our view

Masks might not be perfect, but wearing them in public is needed.

Medical and cloth masks may not stop everyone from getting COVID-19, but they sure do help.

Gov. Kay Ivey issued a mask order Wednesday. Some say it violates rights, but what about wearing seat belts? It is forced on us by law because data shows it prevents many major injuries and deaths in car accidents. 

Who does a seatbelt affect? Technically, just one person — the one wearing it. 

Masks can help more. According to local medical officials, masks are more useful than many people realize.

“When you are speaking with someone, they spit some while talking or cough,” Russell Medical’s director of education, safety and accreditation Misty Anderson said. “The droplets land on the mask instead of mucus membranes. A mask also prevents you transferring droplets to someone else.”

A mask is not perfect but neither are seatbelts. Seatbelts do not stop every injury or death in a car accident, and a mask will not totally eliminate the existence of COVID-19.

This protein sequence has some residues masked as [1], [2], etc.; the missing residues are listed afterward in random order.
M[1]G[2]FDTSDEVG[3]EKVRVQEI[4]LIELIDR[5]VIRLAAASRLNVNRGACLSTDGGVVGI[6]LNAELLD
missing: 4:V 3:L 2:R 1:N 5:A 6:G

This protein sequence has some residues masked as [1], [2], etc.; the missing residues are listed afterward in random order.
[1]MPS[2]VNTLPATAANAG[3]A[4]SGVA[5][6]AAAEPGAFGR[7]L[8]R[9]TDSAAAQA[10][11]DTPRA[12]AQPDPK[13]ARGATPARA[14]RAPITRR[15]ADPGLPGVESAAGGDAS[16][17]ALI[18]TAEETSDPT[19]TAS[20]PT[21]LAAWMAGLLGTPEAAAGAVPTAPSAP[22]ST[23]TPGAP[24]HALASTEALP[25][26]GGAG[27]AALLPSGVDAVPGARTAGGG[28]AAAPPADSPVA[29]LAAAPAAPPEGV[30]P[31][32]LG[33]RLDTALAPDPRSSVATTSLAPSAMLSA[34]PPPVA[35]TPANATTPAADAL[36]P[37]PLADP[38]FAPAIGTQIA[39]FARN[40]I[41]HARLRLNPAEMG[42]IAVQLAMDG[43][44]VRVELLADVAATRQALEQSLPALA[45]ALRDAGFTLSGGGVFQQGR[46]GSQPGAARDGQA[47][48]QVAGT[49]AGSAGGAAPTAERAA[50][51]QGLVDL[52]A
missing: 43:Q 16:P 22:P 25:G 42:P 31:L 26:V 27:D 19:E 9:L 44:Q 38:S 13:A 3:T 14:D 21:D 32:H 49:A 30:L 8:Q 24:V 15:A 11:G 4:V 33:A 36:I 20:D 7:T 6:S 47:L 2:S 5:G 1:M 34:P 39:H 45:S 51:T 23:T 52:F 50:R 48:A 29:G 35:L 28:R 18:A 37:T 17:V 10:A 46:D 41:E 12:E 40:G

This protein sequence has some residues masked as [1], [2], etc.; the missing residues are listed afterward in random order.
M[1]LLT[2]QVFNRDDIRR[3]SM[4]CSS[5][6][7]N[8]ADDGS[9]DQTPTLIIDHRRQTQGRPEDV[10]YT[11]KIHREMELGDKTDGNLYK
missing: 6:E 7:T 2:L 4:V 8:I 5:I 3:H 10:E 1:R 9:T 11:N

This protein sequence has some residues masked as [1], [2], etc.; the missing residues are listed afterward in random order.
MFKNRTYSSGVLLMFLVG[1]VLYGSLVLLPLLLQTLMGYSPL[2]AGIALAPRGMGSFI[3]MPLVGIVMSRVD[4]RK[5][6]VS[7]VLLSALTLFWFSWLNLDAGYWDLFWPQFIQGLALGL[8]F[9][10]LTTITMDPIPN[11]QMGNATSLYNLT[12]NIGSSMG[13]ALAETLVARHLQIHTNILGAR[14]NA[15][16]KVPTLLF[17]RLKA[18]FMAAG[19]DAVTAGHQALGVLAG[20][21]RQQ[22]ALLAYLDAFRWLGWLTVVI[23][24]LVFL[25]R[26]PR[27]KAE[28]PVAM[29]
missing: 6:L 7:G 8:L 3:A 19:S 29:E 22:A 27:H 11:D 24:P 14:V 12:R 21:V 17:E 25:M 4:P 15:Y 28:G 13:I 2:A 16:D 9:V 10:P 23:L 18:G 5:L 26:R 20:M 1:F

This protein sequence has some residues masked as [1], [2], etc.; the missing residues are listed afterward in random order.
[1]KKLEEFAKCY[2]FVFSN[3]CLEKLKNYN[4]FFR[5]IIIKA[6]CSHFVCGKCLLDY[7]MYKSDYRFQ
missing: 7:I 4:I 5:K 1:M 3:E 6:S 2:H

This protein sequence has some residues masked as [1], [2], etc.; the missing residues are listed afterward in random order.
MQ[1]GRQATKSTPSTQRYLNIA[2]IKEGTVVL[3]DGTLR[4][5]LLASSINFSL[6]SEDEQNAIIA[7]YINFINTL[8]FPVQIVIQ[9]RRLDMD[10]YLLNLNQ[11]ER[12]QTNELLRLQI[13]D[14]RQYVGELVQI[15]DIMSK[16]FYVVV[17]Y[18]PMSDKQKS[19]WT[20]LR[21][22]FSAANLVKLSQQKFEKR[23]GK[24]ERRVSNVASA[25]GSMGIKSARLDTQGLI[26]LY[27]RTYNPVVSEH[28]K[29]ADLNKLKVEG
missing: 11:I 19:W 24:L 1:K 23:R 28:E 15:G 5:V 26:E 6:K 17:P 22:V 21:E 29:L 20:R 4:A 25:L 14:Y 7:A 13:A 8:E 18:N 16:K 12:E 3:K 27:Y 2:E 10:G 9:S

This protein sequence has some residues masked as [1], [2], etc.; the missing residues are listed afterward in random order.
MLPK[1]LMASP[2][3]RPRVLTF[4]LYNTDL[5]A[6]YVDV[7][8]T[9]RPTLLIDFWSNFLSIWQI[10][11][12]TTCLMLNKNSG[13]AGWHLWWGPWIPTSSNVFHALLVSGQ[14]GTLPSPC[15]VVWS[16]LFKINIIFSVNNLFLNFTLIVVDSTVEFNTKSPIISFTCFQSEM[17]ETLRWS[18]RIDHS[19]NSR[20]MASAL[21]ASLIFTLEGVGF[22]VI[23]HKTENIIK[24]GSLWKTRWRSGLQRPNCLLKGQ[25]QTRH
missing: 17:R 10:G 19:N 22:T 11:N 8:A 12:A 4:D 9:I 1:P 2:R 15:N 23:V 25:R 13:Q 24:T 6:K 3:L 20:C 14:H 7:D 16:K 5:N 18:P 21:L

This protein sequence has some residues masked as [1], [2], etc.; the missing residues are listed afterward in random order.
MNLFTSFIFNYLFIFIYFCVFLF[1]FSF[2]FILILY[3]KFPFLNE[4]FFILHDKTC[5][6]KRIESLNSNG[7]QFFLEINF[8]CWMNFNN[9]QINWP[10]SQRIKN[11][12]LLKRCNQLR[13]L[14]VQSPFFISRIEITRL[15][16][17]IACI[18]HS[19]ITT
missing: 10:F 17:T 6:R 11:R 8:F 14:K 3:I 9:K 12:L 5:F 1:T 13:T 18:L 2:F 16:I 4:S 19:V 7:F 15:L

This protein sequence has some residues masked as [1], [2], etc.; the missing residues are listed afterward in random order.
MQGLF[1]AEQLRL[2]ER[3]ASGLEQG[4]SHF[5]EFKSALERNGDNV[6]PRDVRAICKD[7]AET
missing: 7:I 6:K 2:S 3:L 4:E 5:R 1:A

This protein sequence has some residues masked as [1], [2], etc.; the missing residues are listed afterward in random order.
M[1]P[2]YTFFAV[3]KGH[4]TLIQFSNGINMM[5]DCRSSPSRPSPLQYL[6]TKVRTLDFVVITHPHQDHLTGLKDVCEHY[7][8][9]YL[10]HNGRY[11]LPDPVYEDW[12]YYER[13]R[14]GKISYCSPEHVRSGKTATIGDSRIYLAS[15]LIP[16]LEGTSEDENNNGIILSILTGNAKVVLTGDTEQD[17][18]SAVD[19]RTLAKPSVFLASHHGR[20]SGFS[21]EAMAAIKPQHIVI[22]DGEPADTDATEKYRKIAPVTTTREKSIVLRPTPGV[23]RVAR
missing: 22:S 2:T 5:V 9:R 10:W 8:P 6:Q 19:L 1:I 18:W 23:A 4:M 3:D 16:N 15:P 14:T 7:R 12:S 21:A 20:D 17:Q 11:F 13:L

For decades many have worn masks for hours a day in hospitals and operating rooms without affecting oxygen levels. 

Besides, what’s the big deal? Masks aren’t political statements. They’re to be used as protection and prevention devices during a global pandemic. It’s just a mask — slightly uncomfortable, yes, but protective and important — and it could prove to be as effective as a seatbelt.

Plus, if we’d all listened the first time and just wore our masks, maybe it wouldn’t have had to be mandated. But now it’s to the point Ivey had to step in and we need to do the right thing and abide by it. It’s not all about individuals; it’s about protecting others.

Scott Charles may have said it best about why we all should wear a mask.

“I wear a mask because if the experts are correct, I could potentially prevent someone from getting sick and dying,” Charles said on Twitter. “If the experts are wrong, the most I’m out is the inconvenience of wearing a piece of fabric on my face.” 

No matter your beliefs, it’s best to abide by the mandate and help Alabama slow the spread of COVID-19 to protect loved ones and neighbors.